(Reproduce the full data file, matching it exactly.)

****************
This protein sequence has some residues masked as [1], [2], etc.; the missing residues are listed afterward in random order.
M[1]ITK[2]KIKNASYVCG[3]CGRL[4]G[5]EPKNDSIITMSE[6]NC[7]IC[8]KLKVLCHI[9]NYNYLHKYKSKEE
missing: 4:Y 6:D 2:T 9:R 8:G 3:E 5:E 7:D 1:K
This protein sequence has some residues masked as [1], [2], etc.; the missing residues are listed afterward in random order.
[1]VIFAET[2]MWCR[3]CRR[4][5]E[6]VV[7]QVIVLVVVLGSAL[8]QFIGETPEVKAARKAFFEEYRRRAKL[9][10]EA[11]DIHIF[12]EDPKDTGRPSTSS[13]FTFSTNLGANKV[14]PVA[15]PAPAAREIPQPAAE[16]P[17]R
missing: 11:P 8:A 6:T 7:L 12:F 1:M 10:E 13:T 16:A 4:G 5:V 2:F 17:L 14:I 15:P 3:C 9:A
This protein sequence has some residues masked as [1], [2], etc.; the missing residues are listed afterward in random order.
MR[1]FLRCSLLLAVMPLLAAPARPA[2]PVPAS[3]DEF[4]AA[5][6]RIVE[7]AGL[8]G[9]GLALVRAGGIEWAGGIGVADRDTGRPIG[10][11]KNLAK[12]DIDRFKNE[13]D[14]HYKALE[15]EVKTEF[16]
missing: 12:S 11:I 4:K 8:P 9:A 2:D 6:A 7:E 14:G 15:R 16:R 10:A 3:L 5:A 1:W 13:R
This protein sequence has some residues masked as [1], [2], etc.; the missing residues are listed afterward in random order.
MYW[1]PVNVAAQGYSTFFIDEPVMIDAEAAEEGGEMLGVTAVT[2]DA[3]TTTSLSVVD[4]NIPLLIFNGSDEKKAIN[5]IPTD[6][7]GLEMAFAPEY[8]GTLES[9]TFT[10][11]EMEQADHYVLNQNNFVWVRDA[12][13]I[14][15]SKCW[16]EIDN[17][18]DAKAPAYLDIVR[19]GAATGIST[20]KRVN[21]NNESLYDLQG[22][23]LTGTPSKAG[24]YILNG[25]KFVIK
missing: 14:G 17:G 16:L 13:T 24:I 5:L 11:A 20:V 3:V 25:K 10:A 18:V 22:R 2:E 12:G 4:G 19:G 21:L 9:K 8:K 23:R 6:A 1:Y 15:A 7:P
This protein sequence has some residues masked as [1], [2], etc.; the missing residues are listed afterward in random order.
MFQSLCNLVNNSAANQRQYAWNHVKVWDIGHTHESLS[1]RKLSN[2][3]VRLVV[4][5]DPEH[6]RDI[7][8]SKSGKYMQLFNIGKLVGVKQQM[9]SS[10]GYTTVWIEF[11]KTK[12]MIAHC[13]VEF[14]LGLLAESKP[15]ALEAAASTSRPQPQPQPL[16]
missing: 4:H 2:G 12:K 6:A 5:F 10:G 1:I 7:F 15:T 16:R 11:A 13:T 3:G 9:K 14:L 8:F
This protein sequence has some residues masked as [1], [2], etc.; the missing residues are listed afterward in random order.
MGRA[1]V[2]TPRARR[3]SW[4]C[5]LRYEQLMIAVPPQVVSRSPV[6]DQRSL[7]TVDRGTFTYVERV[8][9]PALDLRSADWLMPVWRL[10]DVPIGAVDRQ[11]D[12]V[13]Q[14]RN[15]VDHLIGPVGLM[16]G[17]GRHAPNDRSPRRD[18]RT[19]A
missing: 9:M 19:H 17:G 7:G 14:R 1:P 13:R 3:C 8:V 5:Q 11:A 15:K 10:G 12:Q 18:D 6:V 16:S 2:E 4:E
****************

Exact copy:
This protein sequence has some residues masked as [1], [2], etc.; the missing residues are listed afterward in random order.
M[1]ITK[2]KIKNASYVCG[3]CGRL[4]G[5]EPKNDSIITMSE[6]NC[7]IC[8]KLKVLCHI[9]NYNYLHKYKSKEE
missing: 4:Y 6:D 2:T 9:R 8:G 3:E 5:E 7:D 1:K
This protein sequence has some residues masked as [1], [2], etc.; the missing residues are listed afterward in random order.
[1]VIFAET[2]MWCR[3]CRR[4][5]E[6]VV[7]QVIVLVVVLGSAL[8]QFIGETPEVKAARKAFFEEYRRRAKL[9][10]EA[11]DIHIF[12]EDPKDTGRPSTSS[13]FTFSTNLGANKV[14]PVA[15]PAPAAREIPQPAAE[16]P[17]R
missing: 11:P 8:A 6:T 7:L 12:F 1:M 10:E 13:T 16:A 4:G 5:V 2:F 17:L 14:I 15:P 3:C 9:A
This protein sequence has some residues masked as [1], [2], etc.; the missing residues are listed afterward in random order.
MR[1]FLRCSLLLAVMPLLAAPARPA[2]PVPAS[3]DEF[4]AA[5][6]RIVE[7]AGL[8]G[9]GLALVRAGGIEWAGGIGVADRDTGRPIG[10][11]KNLAK[12]DIDRFKNE[13]D[14]HYKALE[15]EVKTEF[16]
missing: 12:S 11:I 4:K 8:P 9:A 2:D 6:A 7:E 14:G 15:R 16:R 10:A 3:L 5:A 1:W 13:R
This protein sequence has some residues masked as [1], [2], etc.; the missing residues are listed afterward in random order.
MYW[1]PVNVAAQGYSTFFIDEPVMIDAEAAEEGGEMLGVTAVT[2]DA[3]TTTSLSVVD[4]NIPLLIFNGSDEKKAIN[5]IPTD[6][7]GLEMAFAPEY[8]GTLES[9]TFT[10][11]EMEQADHYVLNQNNFVWVRDA[12][13]I[14][15]SKCW[16]EIDN[17][18]DAKAPAYLDIVR[19]GAATGIST[20]KRVN[21]NNESLYDLQG[22][23]LTGTPSKAG[24]YILNG[25]KFVIK
missing: 14:G 17:G 16:L 13:T 24:I 5:L 11:A 20:V 3:V 25:K 10:A 18:V 22:R 2:E 12:G 4:G 19:G 21:L 9:K 8:K 23:R 6:A 1:Y 15:A 7:P
This protein sequence has some residues masked as [1], [2], etc.; the missing residues are listed afterward in random order.
MFQSLCNLVNNSAANQRQYAWNHVKVWDIGHTHESLS[1]RKLSN[2][3]VRLVV[4][5]DPEH[6]RDI[7][8]SKSGKYMQLFNIGKLVGVKQQM[9]SS[10]GYTTVWIEF[11]KTK[12]MIAHC[13]VEF[14]LGLLAESKP[15]ALEAAASTSRPQPQPQPL[16]
missing: 4:H 2:G 12:K 6:A 5:F 10:G 1:I 7:F 15:T 16:R 11:A 13:T 3:G 9:K 14:L 8:F
This protein sequence has some residues masked as [1], [2], etc.; the missing residues are listed afterward in random order.
MGRA[1]V[2]TPRARR[3]SW[4]C[5]LRYEQLMIAVPPQVVSRSPV[6]DQRSL[7]TVDRGTFTYVERV[8][9]PALDLRSADWLMPVWRL[10]DVPIGAVDRQ[11]D[12]V[13]Q[14]RN[15]VDHLIGPVGLM[16]G[17]GRHAPNDRSPRRD[18]RT[19]A
missing: 9:M 19:H 17:G 7:G 14:R 1:P 13:R 3:C 8:V 5:Q 11:A 15:K 10:G 12:Q 18:D 6:V 16:S 2:E 4:E